For the purpose of reinforcing the outer corners of the board edge it is desirable that the reinforcing strip should have flanges to form reinforced shoulders on the corners. Such flanges assist in the adhesion of the strip to the facing sheet and the strip may be treated to increase the degree of adhesion, for example by perforating it to enable small amounts of the adhesive in a liquid condition to pass through. Beads of adhesive formed in this way can also serve at a later stage in the process to provide a key for the cementitious material and so enhance the bond between the reinforcing strip and the core of the board. Further, the strip can have a profile which enhances its mechanical key to the core.

The invention will be described in greater detail, by way of example, with reference to the accompanying drawings in which:

FIG. 1 is a diagrammatic side elevation of one example of apparatus for forming kerfed edge board by the method of this invention;

FIG. 2 is an enlarged side view and FIG. 3 an enlarged crosssection of the entry end of the boardforming bed;

FIGS. 4, 5 and 6 are enlarged sections of edges of finished boards having reinforcing strips of various sections', and

FIG. 7 is a section of a reinforcing strip having a keyenhancing profile.

In the apparatus shown in FIG. I, a flat conveyor or board-forming table 11 is supplied with a bottom sheet of paper 12 from a supply roll (not shown), the paper passing over an arcuate guide 13 to reach the table. Over the table are mounted a mixer 14 for a cementitious material and water, provided with discharge nozzles for the resulting slurry, and a squeeze roller 15 for gauging the thickness of the board formed, as in a conventional plasterboard machine. At the sides of the table, before the mixer 14 is reached, are folder plates I6 of conventional form to fold the edges of the bottom paper 12 and erect them to form a trough into which the slurry is deposited from the mixer.

Over the arcuate guide 13 are mounted scoring rollers 17 for scoring respective edges of the bottom paper 12 preparatory to folding, the scoring rollers being displaced from their conventional position at the beginning of the table. Also over the guide 13 are hot melt adhesive applicators 18 for each edge of the bottom paper.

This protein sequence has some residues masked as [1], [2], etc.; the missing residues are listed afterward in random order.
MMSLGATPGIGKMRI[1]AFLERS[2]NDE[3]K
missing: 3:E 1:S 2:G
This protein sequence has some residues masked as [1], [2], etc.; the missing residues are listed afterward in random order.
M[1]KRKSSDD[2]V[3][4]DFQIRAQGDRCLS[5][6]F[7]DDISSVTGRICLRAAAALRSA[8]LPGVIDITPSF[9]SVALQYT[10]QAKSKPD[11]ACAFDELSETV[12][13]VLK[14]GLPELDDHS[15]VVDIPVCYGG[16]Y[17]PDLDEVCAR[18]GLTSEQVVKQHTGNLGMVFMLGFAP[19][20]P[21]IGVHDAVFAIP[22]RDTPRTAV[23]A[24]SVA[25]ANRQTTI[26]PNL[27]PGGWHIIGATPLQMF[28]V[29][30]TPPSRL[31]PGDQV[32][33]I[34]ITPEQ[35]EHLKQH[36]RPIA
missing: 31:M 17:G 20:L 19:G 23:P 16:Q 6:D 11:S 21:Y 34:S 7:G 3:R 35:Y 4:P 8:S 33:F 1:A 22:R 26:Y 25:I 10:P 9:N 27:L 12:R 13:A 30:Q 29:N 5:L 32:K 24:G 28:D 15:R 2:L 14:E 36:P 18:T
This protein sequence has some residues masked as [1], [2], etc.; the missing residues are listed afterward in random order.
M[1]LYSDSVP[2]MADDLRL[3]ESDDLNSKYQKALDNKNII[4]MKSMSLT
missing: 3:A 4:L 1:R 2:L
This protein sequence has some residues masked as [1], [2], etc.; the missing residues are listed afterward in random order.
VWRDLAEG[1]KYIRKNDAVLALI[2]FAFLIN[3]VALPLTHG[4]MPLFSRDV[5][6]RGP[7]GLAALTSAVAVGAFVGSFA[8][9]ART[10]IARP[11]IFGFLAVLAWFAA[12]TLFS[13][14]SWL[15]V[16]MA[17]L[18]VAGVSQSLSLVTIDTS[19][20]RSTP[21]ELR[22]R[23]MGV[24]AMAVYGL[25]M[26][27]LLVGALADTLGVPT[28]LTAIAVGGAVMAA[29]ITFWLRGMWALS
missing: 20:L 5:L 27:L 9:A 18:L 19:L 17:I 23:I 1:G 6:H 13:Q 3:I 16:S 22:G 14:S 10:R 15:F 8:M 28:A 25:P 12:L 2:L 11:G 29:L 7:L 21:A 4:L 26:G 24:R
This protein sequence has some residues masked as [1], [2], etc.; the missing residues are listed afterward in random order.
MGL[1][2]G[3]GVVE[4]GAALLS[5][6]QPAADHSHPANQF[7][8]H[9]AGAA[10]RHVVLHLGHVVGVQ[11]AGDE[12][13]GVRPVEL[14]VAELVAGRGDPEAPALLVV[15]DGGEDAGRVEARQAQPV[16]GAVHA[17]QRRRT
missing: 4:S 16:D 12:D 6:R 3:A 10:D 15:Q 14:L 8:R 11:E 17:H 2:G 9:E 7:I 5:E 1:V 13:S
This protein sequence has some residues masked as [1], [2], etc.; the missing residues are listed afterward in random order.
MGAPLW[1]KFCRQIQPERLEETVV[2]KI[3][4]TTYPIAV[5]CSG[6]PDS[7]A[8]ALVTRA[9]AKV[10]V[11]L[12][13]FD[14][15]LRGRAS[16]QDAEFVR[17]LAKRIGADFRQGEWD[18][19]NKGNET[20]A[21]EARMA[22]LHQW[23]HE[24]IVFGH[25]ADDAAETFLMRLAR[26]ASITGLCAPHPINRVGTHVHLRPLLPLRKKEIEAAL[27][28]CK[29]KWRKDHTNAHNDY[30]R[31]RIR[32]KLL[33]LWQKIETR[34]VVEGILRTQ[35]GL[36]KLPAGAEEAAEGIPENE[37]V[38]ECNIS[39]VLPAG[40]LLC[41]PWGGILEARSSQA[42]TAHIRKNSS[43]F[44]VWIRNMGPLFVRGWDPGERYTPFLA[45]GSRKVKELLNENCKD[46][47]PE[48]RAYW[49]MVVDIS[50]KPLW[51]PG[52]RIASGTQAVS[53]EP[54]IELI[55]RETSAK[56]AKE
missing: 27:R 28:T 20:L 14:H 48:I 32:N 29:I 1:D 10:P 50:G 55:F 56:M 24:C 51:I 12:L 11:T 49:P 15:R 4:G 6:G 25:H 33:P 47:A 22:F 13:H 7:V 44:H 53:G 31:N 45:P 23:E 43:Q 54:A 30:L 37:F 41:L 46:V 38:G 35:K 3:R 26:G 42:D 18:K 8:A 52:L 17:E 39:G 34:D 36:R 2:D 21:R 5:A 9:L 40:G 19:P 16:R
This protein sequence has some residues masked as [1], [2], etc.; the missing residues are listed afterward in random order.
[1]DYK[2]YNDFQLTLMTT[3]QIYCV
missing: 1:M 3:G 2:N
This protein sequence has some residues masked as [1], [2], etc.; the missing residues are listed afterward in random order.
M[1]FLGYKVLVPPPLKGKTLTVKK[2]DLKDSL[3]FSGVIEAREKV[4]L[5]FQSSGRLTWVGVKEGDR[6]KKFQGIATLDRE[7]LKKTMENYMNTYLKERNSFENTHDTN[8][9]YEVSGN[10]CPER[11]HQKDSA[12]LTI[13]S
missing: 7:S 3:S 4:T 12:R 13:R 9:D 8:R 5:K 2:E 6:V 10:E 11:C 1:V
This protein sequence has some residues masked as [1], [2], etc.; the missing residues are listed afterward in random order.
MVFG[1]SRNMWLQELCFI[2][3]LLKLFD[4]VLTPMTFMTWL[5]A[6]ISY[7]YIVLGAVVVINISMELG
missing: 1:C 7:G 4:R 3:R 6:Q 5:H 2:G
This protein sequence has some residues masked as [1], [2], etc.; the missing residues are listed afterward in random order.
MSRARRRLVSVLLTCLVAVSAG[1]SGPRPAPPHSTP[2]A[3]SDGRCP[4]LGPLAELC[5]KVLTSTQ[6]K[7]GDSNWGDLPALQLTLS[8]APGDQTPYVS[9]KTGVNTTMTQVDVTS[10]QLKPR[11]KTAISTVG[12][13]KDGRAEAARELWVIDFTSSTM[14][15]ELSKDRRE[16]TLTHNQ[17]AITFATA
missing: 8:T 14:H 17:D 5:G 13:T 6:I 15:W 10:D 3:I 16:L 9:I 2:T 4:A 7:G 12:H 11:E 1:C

Flanged channel-section kerf strips 20 are supplied continuously to the edges of the bottom paper 12, being advanced along the line of the table II and meeting the molten adhesive-coated edges of the paper with the channel-openings downwards. Immediately after contacting the paper, both paper and kerf strips pass between a pair of pressure rollers or discs 21 and 22 (better seen in FIG. 2 and still more clearly in FIG. 3) which press the kerf strips onto the paper for better adhesion thereto. The upper roller 21 has a peripheral groove 23 to accommodate the channel portion of the kerf strip and the lower roller 22 a peripheral bead 24 in a corresponding position but of reduced height. The paper 12 is pressed partly into the channel opening by the bead 24.

The kerf strips are preferably flanged, as shown in the drawings, and may conveniently be formed continu ously by forming roller and drawing dies located upstream of the board-forming table II (and not shown in the drawing). They are preferably formed of metal strip, for example of steel, which can in turn be supplied from a roll of long continuous lengths. After formation of the kerf strip it may be passed through a punch or other perforator disposed between the kerf forming mill and the board-forming table 11, whereby the flanges of the strip are perforated to assist adhesion to the paper and subsequently, also to the core of the board.

Another example of suitable metal for the kerf strips is aluminium or its alloys. Kerf strips of plastics material unaffected by the board-making process may also be used, although in this case they may be separately formed by methods depending upon the particular type of plastics to be used.

After leaving the rollers 21 and 22 the bottom paper 12 with its attach kerf strips passes along the table to the folder plates 16 and during this passage the kerf strips with the attached paper edges begin to rotate inwardly until, when the paper edges are brought to the upright position by the folders the channel openings of the kerf strips (although now covered by the paper) are directed horizontally outwardly. The slurry, for example of gypsum plaster, is then deposited by the mixer 14 on the upper surface of the paper 12 and the further folding of the paper edges, the application of a top paper 25 and the squeezing of the slurry within the paper to form board of the desired thickness then fol low substantially as in conventional plasterboard manu' facture.

After the board has been formed and has acquired a preliminary set, it is cut into lengths, as in the case of plasterboard. In the case of this invention, however, special means must be employed to cut the reinforced, kerfed edges. For example, cutting wheels mounted on a reciprocating head may be employed to cut the kerf strips, the head advancing with the formed board during the cutting operation and returning as the next length of board passes by. The remainder of the board can then be cut by more conventional cutters, which may be guided by automatic means to pass through gaps formed in the kerf strips by the special cutting wheels mentioned above. A horizontal edge slitter may also be provided to cut the paper overlying the channel openings of the kerf strips.